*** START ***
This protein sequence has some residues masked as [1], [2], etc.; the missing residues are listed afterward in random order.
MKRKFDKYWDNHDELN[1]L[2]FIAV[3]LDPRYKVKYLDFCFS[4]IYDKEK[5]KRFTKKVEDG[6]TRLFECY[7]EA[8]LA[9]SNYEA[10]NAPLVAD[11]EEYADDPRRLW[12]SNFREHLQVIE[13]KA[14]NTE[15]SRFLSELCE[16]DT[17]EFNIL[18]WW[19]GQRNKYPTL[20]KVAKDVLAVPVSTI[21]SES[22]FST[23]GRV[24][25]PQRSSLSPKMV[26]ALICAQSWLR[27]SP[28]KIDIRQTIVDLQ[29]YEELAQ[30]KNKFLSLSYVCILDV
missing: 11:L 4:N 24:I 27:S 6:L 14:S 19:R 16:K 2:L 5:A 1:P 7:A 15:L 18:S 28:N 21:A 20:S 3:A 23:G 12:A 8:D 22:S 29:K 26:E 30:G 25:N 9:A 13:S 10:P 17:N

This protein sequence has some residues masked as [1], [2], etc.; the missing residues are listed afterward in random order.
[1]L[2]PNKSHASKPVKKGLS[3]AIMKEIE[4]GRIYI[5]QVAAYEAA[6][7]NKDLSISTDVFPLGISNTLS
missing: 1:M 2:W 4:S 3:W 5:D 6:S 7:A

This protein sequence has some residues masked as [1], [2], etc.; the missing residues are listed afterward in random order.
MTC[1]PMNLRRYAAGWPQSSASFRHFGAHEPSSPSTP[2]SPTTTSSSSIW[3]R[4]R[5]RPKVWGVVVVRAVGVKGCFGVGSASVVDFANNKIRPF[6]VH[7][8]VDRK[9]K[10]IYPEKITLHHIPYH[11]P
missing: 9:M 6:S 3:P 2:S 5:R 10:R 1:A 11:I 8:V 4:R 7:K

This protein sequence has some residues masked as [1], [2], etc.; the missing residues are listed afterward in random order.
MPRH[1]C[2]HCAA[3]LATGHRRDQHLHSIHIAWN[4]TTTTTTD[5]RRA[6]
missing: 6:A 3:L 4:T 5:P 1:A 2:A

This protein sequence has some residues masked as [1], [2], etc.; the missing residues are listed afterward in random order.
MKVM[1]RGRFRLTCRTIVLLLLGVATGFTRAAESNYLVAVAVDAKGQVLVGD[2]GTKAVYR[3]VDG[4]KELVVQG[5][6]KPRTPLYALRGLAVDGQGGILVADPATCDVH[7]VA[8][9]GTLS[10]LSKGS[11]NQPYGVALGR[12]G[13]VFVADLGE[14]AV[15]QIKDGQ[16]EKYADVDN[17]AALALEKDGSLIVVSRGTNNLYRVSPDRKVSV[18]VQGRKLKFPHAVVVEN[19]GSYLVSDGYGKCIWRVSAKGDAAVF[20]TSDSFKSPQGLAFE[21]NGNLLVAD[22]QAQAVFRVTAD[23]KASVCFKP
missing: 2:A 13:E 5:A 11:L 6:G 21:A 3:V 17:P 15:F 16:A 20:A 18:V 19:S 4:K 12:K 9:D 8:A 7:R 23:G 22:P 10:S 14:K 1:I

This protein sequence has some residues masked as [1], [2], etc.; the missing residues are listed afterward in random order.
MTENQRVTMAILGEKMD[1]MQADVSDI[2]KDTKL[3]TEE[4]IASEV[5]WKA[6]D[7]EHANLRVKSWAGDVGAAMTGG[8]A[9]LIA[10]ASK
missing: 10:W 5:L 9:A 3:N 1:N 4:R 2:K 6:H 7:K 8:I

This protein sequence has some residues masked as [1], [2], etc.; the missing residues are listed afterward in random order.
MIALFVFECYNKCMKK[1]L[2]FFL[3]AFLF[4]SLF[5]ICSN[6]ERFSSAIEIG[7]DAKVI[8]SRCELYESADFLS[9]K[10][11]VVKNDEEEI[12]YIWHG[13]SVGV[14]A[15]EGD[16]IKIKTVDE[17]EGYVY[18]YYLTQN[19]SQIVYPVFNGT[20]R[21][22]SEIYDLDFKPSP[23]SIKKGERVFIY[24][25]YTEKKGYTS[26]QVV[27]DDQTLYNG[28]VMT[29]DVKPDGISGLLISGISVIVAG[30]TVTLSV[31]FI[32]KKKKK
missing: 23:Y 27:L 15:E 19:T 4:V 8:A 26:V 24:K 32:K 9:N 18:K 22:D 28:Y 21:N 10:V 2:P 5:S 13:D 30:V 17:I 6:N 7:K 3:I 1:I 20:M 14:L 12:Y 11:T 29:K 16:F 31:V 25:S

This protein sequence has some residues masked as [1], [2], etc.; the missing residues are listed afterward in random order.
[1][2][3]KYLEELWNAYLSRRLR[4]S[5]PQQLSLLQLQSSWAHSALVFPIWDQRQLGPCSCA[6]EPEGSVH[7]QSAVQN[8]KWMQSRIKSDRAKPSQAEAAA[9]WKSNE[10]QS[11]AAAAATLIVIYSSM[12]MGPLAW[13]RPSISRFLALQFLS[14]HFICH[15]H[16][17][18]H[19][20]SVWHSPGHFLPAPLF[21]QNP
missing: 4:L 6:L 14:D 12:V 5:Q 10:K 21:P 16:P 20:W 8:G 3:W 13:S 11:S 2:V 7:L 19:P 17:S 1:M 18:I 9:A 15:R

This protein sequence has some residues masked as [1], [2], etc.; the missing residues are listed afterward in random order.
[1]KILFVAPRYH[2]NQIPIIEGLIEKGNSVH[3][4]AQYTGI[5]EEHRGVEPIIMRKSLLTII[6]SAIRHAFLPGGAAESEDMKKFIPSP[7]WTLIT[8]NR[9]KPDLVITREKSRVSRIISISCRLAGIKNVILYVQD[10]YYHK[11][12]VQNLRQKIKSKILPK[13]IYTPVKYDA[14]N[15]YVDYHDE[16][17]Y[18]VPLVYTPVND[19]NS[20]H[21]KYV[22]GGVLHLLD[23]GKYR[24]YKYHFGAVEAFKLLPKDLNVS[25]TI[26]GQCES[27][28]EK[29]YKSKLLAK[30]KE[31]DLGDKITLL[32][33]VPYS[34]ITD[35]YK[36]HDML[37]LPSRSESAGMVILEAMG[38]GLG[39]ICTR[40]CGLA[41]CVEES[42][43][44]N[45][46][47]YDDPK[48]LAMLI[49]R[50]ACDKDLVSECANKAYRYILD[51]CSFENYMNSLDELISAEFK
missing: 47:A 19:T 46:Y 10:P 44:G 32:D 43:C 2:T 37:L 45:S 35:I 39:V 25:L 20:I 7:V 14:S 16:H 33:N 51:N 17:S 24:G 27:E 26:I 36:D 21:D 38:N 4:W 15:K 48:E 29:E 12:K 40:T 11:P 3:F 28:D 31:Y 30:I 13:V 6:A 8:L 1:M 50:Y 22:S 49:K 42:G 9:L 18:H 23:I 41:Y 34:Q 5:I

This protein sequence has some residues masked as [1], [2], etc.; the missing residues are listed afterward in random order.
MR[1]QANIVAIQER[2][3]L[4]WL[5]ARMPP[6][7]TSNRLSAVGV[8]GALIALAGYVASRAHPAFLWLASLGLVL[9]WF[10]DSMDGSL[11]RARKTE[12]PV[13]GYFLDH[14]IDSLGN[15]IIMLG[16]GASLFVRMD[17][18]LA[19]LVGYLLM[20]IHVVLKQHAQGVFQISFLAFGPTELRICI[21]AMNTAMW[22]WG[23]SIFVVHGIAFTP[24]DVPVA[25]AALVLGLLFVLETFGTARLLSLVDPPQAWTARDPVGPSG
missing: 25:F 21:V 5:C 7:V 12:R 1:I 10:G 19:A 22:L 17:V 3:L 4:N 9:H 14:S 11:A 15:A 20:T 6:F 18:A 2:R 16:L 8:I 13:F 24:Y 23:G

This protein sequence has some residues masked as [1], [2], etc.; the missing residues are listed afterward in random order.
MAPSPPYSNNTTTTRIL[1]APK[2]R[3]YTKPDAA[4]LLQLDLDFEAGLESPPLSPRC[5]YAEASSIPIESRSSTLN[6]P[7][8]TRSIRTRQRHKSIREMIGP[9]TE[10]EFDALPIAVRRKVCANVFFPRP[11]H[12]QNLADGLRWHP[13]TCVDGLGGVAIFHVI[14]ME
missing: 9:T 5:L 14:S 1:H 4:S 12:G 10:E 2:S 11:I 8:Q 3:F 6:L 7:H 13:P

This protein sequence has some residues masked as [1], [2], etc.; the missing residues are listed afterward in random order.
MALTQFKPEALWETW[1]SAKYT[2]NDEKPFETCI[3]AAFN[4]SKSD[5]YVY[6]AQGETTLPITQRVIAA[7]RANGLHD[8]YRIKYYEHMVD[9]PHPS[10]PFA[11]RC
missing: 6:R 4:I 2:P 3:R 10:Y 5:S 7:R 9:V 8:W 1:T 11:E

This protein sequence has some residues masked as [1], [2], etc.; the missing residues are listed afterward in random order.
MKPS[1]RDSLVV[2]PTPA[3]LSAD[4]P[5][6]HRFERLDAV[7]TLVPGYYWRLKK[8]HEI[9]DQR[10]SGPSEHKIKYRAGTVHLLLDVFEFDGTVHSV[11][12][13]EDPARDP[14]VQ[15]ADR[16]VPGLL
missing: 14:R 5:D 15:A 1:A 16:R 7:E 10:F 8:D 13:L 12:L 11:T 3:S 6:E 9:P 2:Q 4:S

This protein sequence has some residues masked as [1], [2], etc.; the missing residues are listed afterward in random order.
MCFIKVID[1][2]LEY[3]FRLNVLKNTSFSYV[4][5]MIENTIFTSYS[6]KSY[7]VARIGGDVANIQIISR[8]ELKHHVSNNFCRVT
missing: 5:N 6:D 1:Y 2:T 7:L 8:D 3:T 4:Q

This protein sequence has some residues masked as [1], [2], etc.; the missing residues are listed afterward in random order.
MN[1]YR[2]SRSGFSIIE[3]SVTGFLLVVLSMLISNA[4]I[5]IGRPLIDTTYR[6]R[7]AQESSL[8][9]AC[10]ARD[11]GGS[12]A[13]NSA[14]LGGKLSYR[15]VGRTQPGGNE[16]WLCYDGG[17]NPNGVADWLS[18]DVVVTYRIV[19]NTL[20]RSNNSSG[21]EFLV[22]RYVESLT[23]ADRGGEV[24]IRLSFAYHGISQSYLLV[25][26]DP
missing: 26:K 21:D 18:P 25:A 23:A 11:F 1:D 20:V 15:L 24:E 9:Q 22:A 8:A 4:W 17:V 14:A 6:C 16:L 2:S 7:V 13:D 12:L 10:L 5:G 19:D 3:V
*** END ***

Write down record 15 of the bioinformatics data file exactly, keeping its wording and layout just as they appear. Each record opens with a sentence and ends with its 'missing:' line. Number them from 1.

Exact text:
This protein sequence has some residues masked as [1], [2], etc.; the missing residues are listed afterward in random order.
MN[1]YR[2]SRSGFSIIE[3]SVTGFLLVVLSMLISNA[4]I[5]IGRPLIDTTYR[6]R[7]AQESSL[8][9]AC[10]ARD[11]GGS[12]A[13]NSA[14]LGGKLSYR[15]VGRTQPGGNE[16]WLCYDGG[17]NPNGVADWLS[18]DVVVTYRIV[19]NTL[20]RSNNSSG[21]EFLV[22]RYVESLT[23]ADRGGEV[24]IRLSFAYHGISQSYLLV[25][26]DP
missing: 26:K 21:D 18:P 25:A 23:A 11:F 1:D 20:V 15:L 24:E 9:Q 22:A 8:A 4:W 17:V 14:A 6:C 16:L 2:S 7:V 13:D 12:L 10:L 5:G 19:D 3:V